Document Detail


The extent and nature of food promotion directed to children in Australian supermarkets.
MedLine Citation:
PMID:  16885173     Owner:  NLM     Status:  MEDLINE    
Abstract/OtherAbstract:
The aim of this study was to describe the nature and amount of sales promotion use on food packaging in selected Australian supermarkets, specifically those directed at children through the use of premium offers, such as giveaways and competitions, and cartoon and movie character promotions. The study also examined the promotion of healthy versus unhealthy foods. Nine supermarkets located across the metropolitan area of Sydney, Australia were surveyed to assess the extent and nature of food promotion directed at children. The number and types of promotions were measured within seven food categories: sweet biscuits, snack foods, confectionery, chips/savoury snacks, cereals, dairy snacks and ice cream. Any foods that utilized promotional tactics were categorized as either healthy or unhealthy, according to set criteria. The study found that within the seven food categories between 9 and 35% of food products used promotional tactics. The use of television, movie celebrities and cartoon characters for promotion was most common, making up 75% of all promotions. Giveaways accounted for 13% of all promotions. When used, giveaways were commonly used in conjunction with another promotional method. Data from this study also confirmed that 82% of all food promotions were for unhealthy foods and only 18% were used to promote healthy foods. However, for dairy snacks and ice cream the majority of promotions, 99 and 65%, respectively, were healthier choices. This was the first study to describe the extent and nature of food promotions used in supermarkets. The promotion of unhealthy foods in supermarkets is common and is one of the many factors contributing to today's obesity promoting environment. Further research is required to determine the impact of food promotions on children's dietary intake, and to determine the most effective ways to restrict the promotion of unhealthy foods.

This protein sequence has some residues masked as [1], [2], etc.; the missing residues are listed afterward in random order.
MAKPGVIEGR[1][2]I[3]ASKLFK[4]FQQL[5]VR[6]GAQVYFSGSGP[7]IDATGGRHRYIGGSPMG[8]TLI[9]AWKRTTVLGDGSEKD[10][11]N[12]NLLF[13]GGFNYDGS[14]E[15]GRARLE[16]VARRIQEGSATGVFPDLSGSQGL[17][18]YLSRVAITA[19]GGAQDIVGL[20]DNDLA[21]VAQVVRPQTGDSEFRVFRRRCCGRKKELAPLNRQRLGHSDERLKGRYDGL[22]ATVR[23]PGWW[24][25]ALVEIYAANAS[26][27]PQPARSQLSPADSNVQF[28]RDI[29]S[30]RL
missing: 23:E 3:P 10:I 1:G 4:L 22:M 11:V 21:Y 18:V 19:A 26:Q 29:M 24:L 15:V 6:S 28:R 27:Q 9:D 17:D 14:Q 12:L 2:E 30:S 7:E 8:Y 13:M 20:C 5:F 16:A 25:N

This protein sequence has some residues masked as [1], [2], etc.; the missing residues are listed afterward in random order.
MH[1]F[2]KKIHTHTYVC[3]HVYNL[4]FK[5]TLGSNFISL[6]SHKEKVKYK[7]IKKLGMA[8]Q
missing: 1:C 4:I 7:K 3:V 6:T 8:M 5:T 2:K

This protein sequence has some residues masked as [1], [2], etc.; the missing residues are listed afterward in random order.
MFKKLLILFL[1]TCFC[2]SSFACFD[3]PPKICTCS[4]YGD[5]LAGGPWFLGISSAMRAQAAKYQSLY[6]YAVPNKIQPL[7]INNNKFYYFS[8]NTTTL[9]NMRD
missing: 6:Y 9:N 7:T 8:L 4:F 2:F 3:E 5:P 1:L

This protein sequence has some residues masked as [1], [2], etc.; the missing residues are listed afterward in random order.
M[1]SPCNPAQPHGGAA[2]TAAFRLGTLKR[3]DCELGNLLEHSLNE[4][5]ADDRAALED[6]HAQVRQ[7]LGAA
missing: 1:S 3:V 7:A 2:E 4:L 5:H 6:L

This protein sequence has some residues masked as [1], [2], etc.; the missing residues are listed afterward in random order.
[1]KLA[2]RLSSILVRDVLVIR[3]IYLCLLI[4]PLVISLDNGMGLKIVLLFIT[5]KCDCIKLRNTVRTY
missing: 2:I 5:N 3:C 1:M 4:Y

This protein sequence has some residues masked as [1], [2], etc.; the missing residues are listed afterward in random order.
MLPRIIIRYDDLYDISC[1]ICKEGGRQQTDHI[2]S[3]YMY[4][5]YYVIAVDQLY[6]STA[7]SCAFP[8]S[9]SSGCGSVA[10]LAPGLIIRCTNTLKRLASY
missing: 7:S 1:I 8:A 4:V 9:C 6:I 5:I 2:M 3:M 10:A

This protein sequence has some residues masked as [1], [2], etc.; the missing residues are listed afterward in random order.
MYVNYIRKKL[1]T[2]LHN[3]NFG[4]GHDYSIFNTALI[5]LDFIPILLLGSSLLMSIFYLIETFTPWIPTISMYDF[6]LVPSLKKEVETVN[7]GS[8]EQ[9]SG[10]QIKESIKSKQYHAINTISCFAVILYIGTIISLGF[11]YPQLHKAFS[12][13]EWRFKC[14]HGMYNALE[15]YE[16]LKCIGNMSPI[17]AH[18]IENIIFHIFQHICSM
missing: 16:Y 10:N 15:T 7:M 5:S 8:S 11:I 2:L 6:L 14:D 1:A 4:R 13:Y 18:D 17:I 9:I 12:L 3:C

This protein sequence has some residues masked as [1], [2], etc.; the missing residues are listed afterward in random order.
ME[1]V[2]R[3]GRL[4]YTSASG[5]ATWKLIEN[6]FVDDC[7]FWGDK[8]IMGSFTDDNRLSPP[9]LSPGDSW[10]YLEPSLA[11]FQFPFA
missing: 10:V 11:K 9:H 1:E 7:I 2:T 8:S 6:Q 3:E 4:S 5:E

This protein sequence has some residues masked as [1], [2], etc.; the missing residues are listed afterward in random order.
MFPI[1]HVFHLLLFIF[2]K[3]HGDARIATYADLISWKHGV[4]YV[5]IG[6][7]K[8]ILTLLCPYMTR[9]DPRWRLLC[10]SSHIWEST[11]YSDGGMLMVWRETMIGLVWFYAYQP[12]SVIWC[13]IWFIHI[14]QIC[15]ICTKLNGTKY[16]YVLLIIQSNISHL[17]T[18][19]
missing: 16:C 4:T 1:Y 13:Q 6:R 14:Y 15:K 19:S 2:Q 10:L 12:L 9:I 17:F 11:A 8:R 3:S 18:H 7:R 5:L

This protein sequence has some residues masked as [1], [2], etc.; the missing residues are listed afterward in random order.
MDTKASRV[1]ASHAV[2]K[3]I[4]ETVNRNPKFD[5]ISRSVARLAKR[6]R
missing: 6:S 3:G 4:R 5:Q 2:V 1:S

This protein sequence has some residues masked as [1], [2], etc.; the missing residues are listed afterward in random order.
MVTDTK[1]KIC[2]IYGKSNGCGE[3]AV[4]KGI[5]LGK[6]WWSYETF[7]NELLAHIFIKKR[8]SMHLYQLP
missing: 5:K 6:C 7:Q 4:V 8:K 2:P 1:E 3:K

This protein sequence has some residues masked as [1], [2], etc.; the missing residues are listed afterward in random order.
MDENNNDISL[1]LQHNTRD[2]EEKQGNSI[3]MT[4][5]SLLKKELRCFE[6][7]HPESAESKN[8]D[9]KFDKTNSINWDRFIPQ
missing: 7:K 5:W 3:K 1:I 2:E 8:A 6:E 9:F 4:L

Authors:
Kathy Chapman; Penny Nicholas; Debbie Banovic; Rajah Supramaniam
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Publication Detail:
Type:  Journal Article     Date:  2006-08-01
Journal Detail:
Title:  Health promotion international     Volume:  21     ISSN:  0957-4824     ISO Abbreviation:  Health Promot Int     Publication Date:  2006 Dec 
Date Detail:
Created Date:  2006-11-13     Completed Date:  2007-01-23     Revised Date:  2007-11-15    
Medline Journal Info:
Nlm Unique ID:  9008939     Medline TA:  Health Promot Int     Country:  England    
Other Details:
Languages:  eng     Pagination:  331-9     Citation Subset:  IM    
Affiliation:
Health Strategies Division, The Cancer Council, Kings Cross NSW 1340 Australia. kathyc@nswcc.org.au
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MeSH Terms
Descriptor/Qualifier:
Cartoons as Topic
Child
Child Behavior / psychology
Child Nutrition Sciences*
Child, Preschool
Economic Competition
Food Analysis / classification*
Food Habits / psychology
Food Industry / methods,  statistics & numerical data*
Food Labeling / classification
Humans
Marketing / methods,  statistics & numerical data*
Motion Pictures as Topic
New South Wales / epidemiology
Nutrition Assessment*
Obesity / epidemiology,  etiology
Persuasive Communication*
Play and Playthings
Sports

From MEDLINE®/PubMed®, a database of the U.S. National Library of Medicine


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